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Archive for : Israel

REALITY Israel Webinar, Thursday 3/17

We are pleased to invite you to participate in a Repair the World/RepairLabs webinar on Thursday, March 17, at 2:00 PM Eastern, where we will be presenting the results of a new study about the impact of the REALITY Israel Experience for Teach For America corps members.

For the past two years, the REALITY Israel Experience has been bringing select Teach For America participants on a 10-day trip to explore Israel from a service and education perspective and connect their secular service work, as teachers, to their personal values and motivations for repairing the world. Has it worked?

Among other promising findings, the REALITY impact study found the program has:

  • Strengthened participants’ commitment to Teach For America’s mission;
  • Strengthened participants’ commitment to social justice; and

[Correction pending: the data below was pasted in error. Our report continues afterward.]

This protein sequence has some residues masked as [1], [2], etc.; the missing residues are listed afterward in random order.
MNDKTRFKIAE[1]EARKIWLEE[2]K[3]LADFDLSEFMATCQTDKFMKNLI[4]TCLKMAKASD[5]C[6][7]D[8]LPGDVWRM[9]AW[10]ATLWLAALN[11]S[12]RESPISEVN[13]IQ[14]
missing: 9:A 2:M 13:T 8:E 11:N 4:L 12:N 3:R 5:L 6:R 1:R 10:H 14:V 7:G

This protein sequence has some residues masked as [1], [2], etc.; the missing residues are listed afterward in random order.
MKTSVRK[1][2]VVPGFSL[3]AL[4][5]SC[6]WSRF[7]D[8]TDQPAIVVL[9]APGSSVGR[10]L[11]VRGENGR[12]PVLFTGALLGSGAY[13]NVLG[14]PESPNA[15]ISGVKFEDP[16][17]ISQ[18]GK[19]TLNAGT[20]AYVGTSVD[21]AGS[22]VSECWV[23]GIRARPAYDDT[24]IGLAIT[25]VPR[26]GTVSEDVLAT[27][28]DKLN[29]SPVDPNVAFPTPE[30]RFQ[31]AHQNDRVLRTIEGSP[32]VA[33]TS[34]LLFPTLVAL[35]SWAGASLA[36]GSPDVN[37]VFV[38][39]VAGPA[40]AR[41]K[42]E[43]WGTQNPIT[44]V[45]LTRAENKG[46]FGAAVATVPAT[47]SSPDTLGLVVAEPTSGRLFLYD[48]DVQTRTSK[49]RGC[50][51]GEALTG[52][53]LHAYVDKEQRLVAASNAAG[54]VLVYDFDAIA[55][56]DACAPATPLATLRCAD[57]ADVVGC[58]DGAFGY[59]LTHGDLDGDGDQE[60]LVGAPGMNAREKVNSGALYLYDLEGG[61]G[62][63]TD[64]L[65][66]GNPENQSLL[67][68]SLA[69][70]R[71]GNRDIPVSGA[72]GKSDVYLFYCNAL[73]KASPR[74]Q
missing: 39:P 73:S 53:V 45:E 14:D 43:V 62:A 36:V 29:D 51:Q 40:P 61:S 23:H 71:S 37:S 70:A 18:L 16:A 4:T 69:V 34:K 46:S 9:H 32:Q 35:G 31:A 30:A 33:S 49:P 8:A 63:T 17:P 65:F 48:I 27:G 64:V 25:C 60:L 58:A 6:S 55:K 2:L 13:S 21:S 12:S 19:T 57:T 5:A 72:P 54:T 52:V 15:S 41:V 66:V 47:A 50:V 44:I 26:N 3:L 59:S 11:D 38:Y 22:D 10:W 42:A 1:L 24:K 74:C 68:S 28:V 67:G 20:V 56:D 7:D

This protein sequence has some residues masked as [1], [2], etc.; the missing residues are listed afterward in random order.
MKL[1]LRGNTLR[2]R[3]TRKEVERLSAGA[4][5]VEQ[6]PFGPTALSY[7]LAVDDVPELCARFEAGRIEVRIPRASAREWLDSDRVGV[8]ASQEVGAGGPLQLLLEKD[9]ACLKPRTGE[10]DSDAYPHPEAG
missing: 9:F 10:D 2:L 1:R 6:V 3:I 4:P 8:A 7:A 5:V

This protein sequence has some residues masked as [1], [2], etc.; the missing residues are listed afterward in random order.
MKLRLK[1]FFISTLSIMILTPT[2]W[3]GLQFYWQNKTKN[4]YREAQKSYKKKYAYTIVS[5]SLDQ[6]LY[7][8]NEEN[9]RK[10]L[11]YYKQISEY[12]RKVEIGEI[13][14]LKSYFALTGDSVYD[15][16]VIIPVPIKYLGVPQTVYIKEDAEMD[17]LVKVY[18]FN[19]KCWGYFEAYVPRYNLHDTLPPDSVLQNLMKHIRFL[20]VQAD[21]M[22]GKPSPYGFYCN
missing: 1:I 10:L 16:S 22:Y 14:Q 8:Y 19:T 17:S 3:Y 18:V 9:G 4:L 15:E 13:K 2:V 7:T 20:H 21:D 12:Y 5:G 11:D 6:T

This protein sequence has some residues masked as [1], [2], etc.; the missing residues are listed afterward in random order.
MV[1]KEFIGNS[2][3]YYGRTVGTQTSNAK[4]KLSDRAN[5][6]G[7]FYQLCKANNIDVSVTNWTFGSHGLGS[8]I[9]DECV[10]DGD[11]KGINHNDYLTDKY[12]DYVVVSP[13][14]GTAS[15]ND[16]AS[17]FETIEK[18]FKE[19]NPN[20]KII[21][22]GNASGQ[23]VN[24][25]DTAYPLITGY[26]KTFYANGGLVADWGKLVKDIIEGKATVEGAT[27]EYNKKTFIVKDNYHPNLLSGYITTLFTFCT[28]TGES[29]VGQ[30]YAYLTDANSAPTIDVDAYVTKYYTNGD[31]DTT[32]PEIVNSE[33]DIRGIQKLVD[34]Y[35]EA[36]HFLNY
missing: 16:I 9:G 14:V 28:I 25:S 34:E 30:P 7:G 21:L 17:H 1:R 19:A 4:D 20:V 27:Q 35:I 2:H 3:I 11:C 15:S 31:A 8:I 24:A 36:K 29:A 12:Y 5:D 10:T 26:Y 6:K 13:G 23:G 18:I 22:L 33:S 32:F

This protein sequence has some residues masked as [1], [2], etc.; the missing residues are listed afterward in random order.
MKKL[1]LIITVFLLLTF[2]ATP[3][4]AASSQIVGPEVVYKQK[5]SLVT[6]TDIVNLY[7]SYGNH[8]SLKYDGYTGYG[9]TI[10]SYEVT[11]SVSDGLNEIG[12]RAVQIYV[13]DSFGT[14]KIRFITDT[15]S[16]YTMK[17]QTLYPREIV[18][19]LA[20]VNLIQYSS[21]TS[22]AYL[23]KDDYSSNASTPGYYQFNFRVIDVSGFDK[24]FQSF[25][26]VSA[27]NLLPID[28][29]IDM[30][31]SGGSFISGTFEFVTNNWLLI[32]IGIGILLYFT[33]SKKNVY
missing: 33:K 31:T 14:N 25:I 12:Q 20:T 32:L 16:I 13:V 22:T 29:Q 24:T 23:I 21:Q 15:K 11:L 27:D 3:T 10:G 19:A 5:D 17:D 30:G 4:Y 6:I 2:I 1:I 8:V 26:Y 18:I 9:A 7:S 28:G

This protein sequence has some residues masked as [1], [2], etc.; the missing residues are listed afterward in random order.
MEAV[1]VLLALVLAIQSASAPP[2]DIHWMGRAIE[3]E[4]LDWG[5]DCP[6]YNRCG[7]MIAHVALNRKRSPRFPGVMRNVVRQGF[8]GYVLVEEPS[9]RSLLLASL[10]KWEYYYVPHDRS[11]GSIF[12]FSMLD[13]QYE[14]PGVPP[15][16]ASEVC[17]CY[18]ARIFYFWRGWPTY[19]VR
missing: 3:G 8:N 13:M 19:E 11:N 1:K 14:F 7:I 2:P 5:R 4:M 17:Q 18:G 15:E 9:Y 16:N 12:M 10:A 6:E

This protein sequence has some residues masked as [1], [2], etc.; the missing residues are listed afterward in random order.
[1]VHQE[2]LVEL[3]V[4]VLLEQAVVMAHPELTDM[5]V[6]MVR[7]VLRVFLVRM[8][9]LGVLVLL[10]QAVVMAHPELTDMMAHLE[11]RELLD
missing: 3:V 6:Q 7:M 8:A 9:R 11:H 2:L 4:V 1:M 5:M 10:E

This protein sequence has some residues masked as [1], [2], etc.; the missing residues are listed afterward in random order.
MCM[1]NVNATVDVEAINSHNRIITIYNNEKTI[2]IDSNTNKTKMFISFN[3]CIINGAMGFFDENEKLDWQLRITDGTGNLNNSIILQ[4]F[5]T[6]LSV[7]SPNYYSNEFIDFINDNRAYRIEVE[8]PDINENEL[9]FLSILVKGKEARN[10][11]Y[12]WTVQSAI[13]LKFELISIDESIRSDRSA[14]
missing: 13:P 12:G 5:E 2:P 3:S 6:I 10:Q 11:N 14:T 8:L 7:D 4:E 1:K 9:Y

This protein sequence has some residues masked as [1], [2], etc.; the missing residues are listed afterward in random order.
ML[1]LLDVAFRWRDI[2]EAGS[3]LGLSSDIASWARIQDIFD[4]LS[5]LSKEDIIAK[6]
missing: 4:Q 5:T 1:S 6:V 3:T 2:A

• Strengthened the link between members’ Jewish identity and their passion for service.

During the webinar on Thursday, March 17, at 2:00 PM Eastern, we will explore the study in the context of a conversation about Jewish identity and the factors that drive a passion for service. Joining me on the call will be Adam Simon of the Charles and Lynn Schusterman Family Foundation and Michelle Culver from Teach For America. Both organizations were sponsors of the study, along with the Samberg Family Foundation and the Center for Leadership Initiatives.

I think you will find this discussion to be of interest and hope you will join us. To access the webinar please press ‘play’ on the video below.

Click over to our RepairLabs site to access all documents needed for the webinar.

Monday Link Roundup

Happy day after daylight savings – you must be tired. To help wake you up, here are some inspiring and powerful stories of service from around the web.

  • The situation in Japan post-last week’s earthquake and tsunami is still very grim, but help is starting to trickle in. On the Jewish aid front, JDC is continuing to collect emergency relief funds, and JTA reported that the Israeli humanitarian organization IsraAid dispatched a civilian search and rescue team to Japan.